At the cost of $200 per person per move, federal agencies spend an awful lot of (your) money moving people from point A to point B, and frequently back to point A again. All this is done in the name of economy, efficiency and reorganization.

Crews were busy over the weekend changing HEW signs, to take the "E" out of units that are to be part of the new Office of Education. Longtime Washingtn watchers of the musical chairs game -- played with buildings, organization charts and live people -- anticipate more moves once the OE decides to consolidate, and when what is left of HEW trades H & W spaces with its old E components. It will be H & W moving from point A to replace E, which will go to point B. Or maybe the other way.

A dozen agencies here -- and hundreds of sub units -- are planning moves around town. In addition to the cost (and disruption) of moving bodies, there are walls to be put up, or torn down, or both, new paint jobs, carpets for VIPs, car pools to be disbanded and reformed. All in the name of efficiency and economy.

Moving champs in recent years have been the Departments of Energy (DOE) and Defense (DOD), DOE had the glamor and clout to get most of the space it wanted, where it wanted. What it wanted, and got, was space occupied by DOD.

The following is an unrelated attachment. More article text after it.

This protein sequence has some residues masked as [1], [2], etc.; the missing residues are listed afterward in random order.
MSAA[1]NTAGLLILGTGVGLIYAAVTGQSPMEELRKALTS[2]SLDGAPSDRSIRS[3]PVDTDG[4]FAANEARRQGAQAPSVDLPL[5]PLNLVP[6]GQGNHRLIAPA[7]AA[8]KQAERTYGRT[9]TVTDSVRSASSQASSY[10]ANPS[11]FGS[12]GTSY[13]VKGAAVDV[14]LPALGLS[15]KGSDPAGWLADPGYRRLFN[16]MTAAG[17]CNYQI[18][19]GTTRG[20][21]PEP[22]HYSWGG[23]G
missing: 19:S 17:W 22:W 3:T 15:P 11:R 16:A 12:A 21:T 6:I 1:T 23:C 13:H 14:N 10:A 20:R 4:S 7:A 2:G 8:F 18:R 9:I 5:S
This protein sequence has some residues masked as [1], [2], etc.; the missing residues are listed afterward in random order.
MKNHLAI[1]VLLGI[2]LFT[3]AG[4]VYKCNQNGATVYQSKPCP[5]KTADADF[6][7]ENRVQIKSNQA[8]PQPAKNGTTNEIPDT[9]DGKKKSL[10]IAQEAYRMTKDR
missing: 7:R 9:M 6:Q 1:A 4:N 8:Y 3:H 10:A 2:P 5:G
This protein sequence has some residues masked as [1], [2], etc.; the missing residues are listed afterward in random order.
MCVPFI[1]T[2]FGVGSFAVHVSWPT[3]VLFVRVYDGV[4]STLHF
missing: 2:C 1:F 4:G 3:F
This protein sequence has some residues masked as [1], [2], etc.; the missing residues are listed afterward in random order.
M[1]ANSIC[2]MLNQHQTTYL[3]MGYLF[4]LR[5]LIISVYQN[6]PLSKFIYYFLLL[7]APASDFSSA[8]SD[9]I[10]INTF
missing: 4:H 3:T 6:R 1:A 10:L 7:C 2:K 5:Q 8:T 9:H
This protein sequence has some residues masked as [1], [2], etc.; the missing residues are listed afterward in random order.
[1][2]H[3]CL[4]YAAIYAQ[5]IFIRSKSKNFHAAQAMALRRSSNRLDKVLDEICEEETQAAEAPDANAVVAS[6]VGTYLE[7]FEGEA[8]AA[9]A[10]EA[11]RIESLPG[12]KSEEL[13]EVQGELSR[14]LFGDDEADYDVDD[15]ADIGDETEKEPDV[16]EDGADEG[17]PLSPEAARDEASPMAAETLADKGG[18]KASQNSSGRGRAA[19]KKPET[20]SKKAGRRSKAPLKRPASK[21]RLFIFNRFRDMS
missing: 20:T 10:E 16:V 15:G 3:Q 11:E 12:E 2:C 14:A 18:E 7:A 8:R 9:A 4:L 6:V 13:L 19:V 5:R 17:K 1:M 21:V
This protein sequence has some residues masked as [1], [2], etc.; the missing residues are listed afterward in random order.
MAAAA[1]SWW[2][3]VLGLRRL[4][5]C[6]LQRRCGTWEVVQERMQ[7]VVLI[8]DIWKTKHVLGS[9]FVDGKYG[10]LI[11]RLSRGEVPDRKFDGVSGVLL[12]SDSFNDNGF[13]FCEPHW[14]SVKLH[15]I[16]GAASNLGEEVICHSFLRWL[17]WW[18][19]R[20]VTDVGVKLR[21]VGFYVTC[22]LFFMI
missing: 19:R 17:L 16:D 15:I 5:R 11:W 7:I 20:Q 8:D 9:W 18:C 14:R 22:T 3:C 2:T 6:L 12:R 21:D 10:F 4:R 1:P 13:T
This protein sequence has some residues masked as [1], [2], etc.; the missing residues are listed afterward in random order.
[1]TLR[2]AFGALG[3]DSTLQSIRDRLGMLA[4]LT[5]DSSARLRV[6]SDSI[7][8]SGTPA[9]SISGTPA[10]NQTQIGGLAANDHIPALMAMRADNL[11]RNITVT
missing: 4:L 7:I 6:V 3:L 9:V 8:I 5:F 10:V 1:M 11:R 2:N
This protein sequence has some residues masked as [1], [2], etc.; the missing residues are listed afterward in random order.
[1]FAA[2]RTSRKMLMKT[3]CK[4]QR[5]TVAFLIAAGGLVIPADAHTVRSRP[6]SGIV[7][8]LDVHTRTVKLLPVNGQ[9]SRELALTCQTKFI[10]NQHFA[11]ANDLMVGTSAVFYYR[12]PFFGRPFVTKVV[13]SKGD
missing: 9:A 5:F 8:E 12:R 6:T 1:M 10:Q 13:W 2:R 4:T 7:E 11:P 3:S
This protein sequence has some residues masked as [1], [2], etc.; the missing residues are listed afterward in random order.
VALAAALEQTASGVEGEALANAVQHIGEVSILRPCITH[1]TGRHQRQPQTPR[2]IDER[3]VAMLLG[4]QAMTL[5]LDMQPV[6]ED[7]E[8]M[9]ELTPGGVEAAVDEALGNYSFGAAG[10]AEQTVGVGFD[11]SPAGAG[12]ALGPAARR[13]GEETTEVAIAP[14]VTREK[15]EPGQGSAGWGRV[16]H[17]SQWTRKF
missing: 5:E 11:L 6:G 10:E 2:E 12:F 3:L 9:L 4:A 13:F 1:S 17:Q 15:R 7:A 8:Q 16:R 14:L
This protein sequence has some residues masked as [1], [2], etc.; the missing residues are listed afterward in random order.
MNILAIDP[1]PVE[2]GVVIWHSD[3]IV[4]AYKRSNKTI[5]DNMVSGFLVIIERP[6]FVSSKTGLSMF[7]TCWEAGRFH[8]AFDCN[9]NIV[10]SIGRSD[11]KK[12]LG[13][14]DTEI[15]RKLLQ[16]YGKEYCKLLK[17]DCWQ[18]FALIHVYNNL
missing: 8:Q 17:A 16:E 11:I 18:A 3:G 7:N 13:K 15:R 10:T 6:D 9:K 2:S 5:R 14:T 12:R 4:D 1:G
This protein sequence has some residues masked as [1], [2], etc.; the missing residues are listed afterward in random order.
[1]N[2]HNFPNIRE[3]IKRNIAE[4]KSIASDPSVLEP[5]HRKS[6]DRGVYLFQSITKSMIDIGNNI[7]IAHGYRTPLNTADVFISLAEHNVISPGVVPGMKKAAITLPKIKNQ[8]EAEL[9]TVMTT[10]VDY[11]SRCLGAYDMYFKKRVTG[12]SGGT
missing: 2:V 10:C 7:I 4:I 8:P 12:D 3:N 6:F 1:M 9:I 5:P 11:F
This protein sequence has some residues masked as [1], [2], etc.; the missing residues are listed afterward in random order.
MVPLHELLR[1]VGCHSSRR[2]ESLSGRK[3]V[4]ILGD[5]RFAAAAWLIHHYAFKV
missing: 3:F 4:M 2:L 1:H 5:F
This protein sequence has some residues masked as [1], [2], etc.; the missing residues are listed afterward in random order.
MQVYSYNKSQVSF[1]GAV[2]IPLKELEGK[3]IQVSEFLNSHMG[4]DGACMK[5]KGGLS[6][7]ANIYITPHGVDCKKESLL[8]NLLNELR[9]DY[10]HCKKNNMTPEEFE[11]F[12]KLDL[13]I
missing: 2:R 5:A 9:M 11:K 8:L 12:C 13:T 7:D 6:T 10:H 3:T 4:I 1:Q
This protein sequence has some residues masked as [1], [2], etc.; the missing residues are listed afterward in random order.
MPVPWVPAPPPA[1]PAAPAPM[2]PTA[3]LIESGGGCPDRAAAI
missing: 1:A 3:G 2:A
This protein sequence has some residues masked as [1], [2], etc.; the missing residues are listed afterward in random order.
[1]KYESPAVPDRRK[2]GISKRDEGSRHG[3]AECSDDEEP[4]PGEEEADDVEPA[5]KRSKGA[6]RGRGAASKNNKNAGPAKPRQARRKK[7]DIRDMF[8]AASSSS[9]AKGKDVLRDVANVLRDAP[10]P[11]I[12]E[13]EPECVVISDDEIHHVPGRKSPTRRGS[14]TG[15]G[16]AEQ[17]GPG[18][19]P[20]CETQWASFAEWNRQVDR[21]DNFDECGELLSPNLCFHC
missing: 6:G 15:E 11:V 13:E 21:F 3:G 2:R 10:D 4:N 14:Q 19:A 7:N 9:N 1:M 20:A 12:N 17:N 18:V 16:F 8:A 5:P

The DOE-to-DOD moves cost hundreds of thousands of dollars in moving expenses, ripped up telephone lines, new telephones numbers, new directories and lost time. Meanwhile, the energy crisis is unsolved, despite DOE's consolidations.

The Nuclear Regulatory Commission wants to gather its troops -- scattered in a dozen buildings -- together. Apparently it is impossible for people to conduct business by telephone. Meetings must be face-to-face or the government flounders. NRC talks about Silver Spring and Bethesda as its final homeland, or maybe Fort Lincoln. Rep. Mike Barnes (D-Md.) wants to see the consolidations result in the minimum amount of chaos, and he wants the NRC promised land to be in Montgomery County.

General Services Administration, the government's space-planner, recently shifted three of its own operations to make room for the Federal Labor Relations Authority. But the White House pulled rank on the FLRA, claiming it needs the new space for its expanding Council on Wage Price Stability to continue its outstanding work stabilizing wages and prices.

National Oceanic and Atmospheric Administration (in simpler times, the Weather Bureau) wants to move several hundred of its Rockville people to Georgetown, and several hundred of its Georgetown people to Rockville. The irony is that many of the Rockville units once were located in Georgetown. Before that, downtown. Still, it is only money.

The people who move government offices, and sell government telephone directories love it. Firms that sell plants (and maintenance of same) love it. As somebody once said, this will be a nice goverment if they ever get it finished.